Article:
The survey results show 50 percent of respondents have no intention of deploying their cash over the next 12 months. More than half of responders say they will continue to sit on cash for liquidity to protect against another round of credit tightening and general economic uncertainty. Of the 50 percent that will deploy cash, only 56 percent will allocate to capital spending and investment.

“We were especially interested in the type of capital spending that creates jobs,” Harvey said. “The survey shows only 22 percent of firms say their new capital spending will lead to hiring. This bodes very poorly for employment in 2011.”

The above clip, while lengthy, is a partial list. There is much more in the survey including reports on Europe and Asia. Inquiring minds will want to give the survey results a closer look.

Cash is a Mirage

As for “unleashing cash” … It’s not really there in the first place. That cash is debt. I talked about the myth of corporate cash on two occasions recently.

August 12, 2010: Are Corporations Sitting on Piles of Cash?

Here was my answer.

So, in spite of what most are saying, corporations are not really holding tons of cash, ready at any moment to go on an investment or hiring spree.

Instead, corporations burnt by inability to raise cash during the 2008 credit bust are simply taking advantage of market conditions to raise cash levels now, at attractive rates, while they can.

Corporations raise cash in two instances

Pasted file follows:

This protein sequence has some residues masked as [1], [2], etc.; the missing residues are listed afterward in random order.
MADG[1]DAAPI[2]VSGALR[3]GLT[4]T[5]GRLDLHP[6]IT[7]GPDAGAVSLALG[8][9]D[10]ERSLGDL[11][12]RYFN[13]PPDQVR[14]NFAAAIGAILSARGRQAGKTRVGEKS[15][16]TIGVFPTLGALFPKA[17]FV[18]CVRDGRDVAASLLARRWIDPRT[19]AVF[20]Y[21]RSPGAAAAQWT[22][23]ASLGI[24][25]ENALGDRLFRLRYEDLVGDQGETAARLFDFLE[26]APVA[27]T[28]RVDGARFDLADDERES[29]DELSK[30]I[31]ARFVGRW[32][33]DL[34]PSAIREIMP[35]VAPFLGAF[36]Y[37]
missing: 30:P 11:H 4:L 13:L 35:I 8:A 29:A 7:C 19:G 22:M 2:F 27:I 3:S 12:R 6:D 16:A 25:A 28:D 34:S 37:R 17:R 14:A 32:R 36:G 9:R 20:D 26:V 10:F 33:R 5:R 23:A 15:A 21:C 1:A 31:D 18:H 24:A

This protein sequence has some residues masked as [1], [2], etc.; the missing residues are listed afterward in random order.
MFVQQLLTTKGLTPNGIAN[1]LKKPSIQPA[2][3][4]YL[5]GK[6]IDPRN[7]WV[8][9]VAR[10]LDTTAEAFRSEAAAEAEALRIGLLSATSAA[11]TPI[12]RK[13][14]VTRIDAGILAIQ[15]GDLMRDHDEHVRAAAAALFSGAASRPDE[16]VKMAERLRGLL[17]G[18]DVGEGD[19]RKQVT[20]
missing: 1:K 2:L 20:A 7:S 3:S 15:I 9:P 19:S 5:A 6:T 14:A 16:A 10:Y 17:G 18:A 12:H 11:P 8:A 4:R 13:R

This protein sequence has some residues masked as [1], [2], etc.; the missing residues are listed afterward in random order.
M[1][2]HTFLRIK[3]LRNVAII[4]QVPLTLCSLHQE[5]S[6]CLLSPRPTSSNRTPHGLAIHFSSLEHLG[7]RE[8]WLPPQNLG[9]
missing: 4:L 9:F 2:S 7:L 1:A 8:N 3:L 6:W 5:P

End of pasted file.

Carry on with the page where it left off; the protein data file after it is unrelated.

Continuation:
1. When they can
2. When they have to

After the corporate bond blowup in 2008, companies are wisely focusing on #1, while they still can. How much longer the market is willing to allow debt financing at favorable rates remains to be seen. When it stops, equities are likely to get clobbered.

Hiding Debt

August 20, 2010: Lease Accounting and the Corporate “Cash Mirage” – How Corporations Hide Debt

Raising Cash While They Still Can

Putting two-and-two together I cannot help but wonder if some of this recent corporate “cash raising” exercise is directly related to the proposed new accounting rules. Certainly rule #1 above applies, and for some corporations the window might close in a year.

Thus, it is highly likely some corporations are “raising cash” now, just to be safe, while they still can. That is one plausible explanation for at least a part of the massive corporate debt issuance as of late.

On the other hand, since when has there been any meaningful changes in accounting rules that were not discarded, ignored, or put on the back-burner for years or decades?

Regardless, we have yet another solid reason for stating that “high” corporate cash levels are nothing but a mirage.

Liquidity, Not Expansion

From the CFO report: More than half of responders say they will continue to sit on cash for liquidity to protect against another round of credit tightening and general economic uncertainty. Of the 50 percent that will deploy cash, only 56 percent will allocate to capital spending and investment.

Liquidity, not expansion plans is the reason for 50% of that cash. Only 28% is for capital spending and investment. Some of the rest is for share buybacks at stupid levels (undoubtedly while insiders dump their shares).

By the way, borrowing money to hold cash for liquidity purposes, with no intention of using it is a drain on earnings, although arguably not much since borrowing rates are low. Think of it as an insurance policy.

Of the 28% allocated for capital spending and investment, note that 75% of CFOs think the window to deploy that cash is 6-12 months max, a period “during which they can maintain current levels of business activity without improvement in the overall economy.”

Good luck with that. Yet, the sideline cash myth permeates the airwaves.

Mike “Mish” Shedlock